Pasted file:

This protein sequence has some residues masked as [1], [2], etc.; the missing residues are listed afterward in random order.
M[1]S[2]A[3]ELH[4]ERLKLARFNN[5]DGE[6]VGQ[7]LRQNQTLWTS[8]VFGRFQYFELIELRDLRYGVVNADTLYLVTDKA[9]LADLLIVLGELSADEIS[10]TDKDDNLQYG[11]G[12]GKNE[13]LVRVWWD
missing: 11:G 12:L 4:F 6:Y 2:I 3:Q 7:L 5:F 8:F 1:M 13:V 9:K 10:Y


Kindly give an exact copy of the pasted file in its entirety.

This protein sequence has some residues masked as [1], [2], etc.; the missing residues are listed afterward in random order.
M[1]S[2]A[3]ELH[4]ERLKLARFNN[5]DGE[6]VGQ[7]LRQNQTLWTS[8]VFGRFQYFELIELRDLRYGVVNADTLYLVTDKA[9]LADLLIVLGELSADEIS[10]TDKDDNLQYG[11]G[12]GKNE[13]LVRVWWD
missing: 11:G 12:L 4:F 6:Y 2:I 3:Q 7:L 5:F 8:F 1:M 13:V 9:K 10:Y